Succulence: Ch. de FARGUES, Sauternes, 2005

bienvenue-1024x1024The Person: Owner Alexander de Lur Saluces

The Place: The Ch. de Fargues estate in the village of Fargues in Sauternes.

The Story:
The Lur Saluces family settled at Fargues in 1472 and has owned properties there since. Through dowries, Ch. de Malle and Ch. d’Yquem along with Coutet and Filhot, came into the family’s possession. While these properties prospered, de Fargues languished as a farm producing merely average red wine rather than the sweet white Sauternes. It wasn’t until 1922 that the Lur Saluces family began to look on de Fargue as a potentially great Sauternes estate. Since the first Sauternes wines (1943 viChDeFarguesChatntage) were released in 1947. Ch. de Fargues has steadily improved as a Sauternes to the point that today it is considered in the same class as Coutet, Riessec, Suduiraut, and Climens. Due to the Lur Saluces family ownership, Ch. de Fargues has often been mentioned as “the second wine of Ch. d’Yquem” (a plausible mistake) but the two are in fact separate estates.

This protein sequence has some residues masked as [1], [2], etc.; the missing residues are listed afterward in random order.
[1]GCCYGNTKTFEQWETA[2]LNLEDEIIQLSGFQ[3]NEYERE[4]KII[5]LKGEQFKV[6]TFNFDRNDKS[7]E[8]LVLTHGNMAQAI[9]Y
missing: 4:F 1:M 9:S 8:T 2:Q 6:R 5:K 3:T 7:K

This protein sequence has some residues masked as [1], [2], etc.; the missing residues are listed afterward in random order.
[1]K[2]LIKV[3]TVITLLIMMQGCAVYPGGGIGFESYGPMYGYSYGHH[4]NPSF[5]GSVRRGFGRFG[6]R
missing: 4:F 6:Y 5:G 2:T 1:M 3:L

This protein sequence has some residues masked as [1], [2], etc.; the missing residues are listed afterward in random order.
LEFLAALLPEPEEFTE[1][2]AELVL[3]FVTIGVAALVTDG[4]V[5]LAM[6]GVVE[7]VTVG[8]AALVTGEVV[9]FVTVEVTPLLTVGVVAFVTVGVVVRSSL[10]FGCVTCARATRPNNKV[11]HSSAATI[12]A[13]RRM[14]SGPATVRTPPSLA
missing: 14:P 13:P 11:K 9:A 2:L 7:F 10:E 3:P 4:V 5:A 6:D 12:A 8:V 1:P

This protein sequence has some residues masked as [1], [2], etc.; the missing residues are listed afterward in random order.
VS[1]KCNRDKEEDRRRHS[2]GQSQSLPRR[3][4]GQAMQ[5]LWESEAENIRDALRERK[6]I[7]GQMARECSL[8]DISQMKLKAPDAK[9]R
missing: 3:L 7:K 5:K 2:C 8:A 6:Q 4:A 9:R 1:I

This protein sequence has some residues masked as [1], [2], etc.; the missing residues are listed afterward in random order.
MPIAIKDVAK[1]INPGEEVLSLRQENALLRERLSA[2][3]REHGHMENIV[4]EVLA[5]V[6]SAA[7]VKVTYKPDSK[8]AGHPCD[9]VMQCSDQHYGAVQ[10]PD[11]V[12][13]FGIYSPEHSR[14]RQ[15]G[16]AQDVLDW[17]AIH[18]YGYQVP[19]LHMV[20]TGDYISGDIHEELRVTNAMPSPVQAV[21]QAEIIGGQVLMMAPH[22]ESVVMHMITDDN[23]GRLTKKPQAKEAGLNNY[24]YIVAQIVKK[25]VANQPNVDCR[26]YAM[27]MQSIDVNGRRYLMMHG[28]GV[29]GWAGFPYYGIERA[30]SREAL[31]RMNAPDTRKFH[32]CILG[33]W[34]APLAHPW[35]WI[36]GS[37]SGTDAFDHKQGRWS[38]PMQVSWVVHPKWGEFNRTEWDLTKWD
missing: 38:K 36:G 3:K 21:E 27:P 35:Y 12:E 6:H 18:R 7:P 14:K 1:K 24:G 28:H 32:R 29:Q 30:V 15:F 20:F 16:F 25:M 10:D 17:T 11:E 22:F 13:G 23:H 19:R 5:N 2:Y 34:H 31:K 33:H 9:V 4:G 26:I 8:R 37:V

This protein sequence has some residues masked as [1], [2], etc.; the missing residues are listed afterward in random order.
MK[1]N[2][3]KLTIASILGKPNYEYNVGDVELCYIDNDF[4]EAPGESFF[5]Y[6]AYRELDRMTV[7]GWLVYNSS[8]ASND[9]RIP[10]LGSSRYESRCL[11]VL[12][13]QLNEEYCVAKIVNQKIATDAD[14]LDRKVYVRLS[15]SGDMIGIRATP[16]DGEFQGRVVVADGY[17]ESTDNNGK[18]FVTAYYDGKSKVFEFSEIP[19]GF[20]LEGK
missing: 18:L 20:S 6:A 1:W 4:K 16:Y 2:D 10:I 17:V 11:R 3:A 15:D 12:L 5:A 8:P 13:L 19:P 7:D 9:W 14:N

The Wine:
The 2005 vintage of Ch. de Fargues enjoyed all the weather advantages shared by virtually all the chateaux in Bordeaux. Nature seemed to make the vintage with little human input required. Harvest at Ch. de Fargues started on September 27th and ended on October 27th with the ripest, most botrytis afflicted grapes coming in at the end. The vintage combined the necessary Sauternes virtues of ripeness and freshness.

chateau-de-fargues-sauternes-france-10154690My Note:
Ch. de FARGUES, Sauternes, 2005 ($78.84 per 375ml, $151.99 per 750ml)
(Through 12/31/14, there is an addition Spec’s Key discount of $12 per 375ml and $25 per 750ml bottles)
A 13.5% alcohol, Semillon-dominated (the plantation is 80% Semillon and 20% Sauvignon Blanc but the actual blend varies by vintage and is almost impossible to accurately ascertain) blend fermented and aged 36 months in 100% new French oak barrels. Fined but not filtered. Medium gold in color with great viscosity. Rich in the glass. Sweet leaning toward lusciousness but still fresh with honey and lemon, pineapple, candied orange, apricot, mineral, and spice (from the new oak which expresses much differently here than in a dry white). Has developed beautifully. Fills the mouth with sweetness and flavor but finishes clean and almost dry. Pure, lovely, delicious and somehow refreshing. Drink it before the meal with dishes containing Roquefort (or other blue) cheeses or foie gras, with the meal for spicy sweet entrees (think chicken and waffles), with less sweet desserts (the rule is the wine has to be sweeter than the dessert) such as a fruit tart with salted caramel, or after dessert. BearScore: 95

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